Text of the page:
2) To you second question: in Disaster Capitalism (that which Friedman stands for), the elite make the decisions and stifle dissent, oftentimes violently, the the simple reason that they cannot allow people to be free. If people were free, they would reject their policies.

Please read the book to avoid any further embarrassment.

To prevent democracy and to prevent personal freedom is to interfere with the free market

We live in a time of presumed consensus when it comes to economics. In recent decades, the logic of "free market capitalism" has been accepted without much debate. Indeed, the basic laws of supply-and-demand are elegant and true. We ought to allow people to trade freely so that market forces will allocate resources most appropriately. This will theoretically encourage innovation, create prosperity, and minimize waste. Besides, to allow people to trade freely agrees with our natural impulses which favor individual liberty.

Those who argue on behalf of the free market have baited us with pure logic. But there is a gap in their logic when we are told that the market must not be "interfered with" by governments. Governments, we are told, ought not regulate trade, create labor regulations, set minimum wages, and absolutely must not provide nationalized services such as health care. We are also told that labor unions are counter-productive because they "interfere with" the market, which will naturally provide the best deal for employees over the long-run.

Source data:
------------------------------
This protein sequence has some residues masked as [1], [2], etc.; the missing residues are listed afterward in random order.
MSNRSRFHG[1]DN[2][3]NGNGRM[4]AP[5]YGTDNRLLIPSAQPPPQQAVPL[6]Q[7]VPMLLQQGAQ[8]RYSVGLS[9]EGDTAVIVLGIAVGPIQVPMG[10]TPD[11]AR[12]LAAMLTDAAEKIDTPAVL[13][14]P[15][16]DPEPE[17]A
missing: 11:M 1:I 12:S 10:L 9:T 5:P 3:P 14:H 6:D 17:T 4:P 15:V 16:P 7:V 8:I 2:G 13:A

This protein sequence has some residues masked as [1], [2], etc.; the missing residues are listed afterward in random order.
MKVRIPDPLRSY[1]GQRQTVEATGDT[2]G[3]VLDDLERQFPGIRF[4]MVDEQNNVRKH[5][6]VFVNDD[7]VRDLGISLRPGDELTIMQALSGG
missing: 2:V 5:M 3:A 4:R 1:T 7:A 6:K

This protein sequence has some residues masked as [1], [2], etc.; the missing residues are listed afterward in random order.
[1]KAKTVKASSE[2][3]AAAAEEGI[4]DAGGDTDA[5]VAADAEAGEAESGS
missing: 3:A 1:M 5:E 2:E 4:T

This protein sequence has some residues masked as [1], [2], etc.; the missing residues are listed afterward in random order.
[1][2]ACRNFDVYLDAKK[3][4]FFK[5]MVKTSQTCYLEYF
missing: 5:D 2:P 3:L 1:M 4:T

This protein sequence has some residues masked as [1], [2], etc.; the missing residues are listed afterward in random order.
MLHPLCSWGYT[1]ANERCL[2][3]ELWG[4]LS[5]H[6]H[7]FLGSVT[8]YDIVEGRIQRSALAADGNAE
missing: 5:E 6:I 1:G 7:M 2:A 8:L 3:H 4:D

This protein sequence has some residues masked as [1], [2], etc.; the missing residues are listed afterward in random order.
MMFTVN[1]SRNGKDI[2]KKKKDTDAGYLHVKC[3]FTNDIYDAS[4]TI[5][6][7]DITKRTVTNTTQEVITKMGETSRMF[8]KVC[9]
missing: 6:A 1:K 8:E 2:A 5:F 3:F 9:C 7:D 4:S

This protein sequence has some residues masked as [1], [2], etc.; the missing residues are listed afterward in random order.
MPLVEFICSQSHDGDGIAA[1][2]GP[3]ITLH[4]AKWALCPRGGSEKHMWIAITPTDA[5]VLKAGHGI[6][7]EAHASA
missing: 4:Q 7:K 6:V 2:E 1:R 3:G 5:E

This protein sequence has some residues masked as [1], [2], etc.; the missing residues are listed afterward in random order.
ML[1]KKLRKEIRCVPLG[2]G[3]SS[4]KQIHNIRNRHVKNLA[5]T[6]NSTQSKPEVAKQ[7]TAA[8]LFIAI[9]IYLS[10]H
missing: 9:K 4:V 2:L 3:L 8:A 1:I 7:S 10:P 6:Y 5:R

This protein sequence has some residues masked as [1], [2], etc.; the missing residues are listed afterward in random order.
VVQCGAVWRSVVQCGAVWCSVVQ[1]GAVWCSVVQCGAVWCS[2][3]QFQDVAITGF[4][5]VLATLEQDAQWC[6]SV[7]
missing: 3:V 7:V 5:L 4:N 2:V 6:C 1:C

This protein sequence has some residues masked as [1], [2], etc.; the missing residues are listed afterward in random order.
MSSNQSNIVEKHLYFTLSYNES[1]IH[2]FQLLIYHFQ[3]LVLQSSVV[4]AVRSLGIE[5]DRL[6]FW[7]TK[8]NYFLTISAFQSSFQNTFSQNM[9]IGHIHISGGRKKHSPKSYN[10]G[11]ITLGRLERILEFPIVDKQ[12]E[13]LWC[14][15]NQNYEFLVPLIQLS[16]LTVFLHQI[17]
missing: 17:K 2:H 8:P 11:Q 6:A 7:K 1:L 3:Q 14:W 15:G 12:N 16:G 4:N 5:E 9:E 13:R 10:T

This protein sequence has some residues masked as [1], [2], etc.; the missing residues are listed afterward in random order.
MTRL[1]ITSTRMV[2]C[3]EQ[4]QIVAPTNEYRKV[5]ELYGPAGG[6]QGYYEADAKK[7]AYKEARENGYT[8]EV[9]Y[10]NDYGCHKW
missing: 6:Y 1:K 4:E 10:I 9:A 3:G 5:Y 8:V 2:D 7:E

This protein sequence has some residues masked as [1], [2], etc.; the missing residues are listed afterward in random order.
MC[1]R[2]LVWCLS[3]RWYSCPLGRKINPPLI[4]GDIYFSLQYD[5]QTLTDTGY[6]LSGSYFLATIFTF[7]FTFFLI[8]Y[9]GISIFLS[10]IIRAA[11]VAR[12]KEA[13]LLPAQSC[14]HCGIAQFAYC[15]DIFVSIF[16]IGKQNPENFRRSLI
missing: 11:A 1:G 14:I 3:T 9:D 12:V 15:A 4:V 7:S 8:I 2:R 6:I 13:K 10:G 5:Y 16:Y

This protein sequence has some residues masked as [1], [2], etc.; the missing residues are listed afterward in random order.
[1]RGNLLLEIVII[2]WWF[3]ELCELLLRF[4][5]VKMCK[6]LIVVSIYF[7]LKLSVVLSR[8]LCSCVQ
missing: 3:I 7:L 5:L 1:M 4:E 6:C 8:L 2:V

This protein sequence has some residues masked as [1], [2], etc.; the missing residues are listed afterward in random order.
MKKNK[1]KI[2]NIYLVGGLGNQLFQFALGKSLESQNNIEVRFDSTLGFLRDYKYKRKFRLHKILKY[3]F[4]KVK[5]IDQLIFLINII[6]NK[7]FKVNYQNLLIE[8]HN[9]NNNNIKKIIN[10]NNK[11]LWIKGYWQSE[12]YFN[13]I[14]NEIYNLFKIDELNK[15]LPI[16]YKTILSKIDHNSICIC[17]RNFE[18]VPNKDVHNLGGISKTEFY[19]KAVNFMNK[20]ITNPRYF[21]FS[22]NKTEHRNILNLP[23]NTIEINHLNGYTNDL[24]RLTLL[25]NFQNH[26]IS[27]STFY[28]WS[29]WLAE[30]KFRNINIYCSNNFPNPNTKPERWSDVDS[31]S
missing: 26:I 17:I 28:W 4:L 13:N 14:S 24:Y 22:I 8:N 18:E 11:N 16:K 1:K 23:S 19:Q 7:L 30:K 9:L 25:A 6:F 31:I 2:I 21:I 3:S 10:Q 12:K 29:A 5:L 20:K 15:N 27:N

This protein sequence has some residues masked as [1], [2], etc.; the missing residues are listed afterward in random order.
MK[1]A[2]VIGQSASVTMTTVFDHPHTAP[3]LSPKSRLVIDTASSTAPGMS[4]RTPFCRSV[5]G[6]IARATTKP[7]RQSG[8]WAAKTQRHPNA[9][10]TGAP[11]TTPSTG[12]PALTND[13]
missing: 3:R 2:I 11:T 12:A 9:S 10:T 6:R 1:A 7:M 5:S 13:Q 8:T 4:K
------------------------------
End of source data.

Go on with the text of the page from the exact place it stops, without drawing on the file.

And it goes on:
What these free market economists fail to recognize is that economics cannot be separated from people. The market works when people trade products and money...not when products and money trade themselves. In fact, a market cannot exist at all without "interference" by people. Every transaction that takes place is a human reaction to the market.

When people organize a company to create a complex product, that product is a reaction to the market. Similarly, when people organize a trade union in order to fight inhumane working conditions, this too is a human reaction to the market. Therefore, the union is a product of the market. It is also true that, when people form a democratic government, then this government is a reaction to, and therefore a product of, the market. In fact, there would be no need for socialist policies if not for the reality of the market. So if people vote for nationalized health care, the establishment of trade policies, a minimum wage, or social security, then all of this is a product of the market itself. There is no conflict or inconsistency between any of this.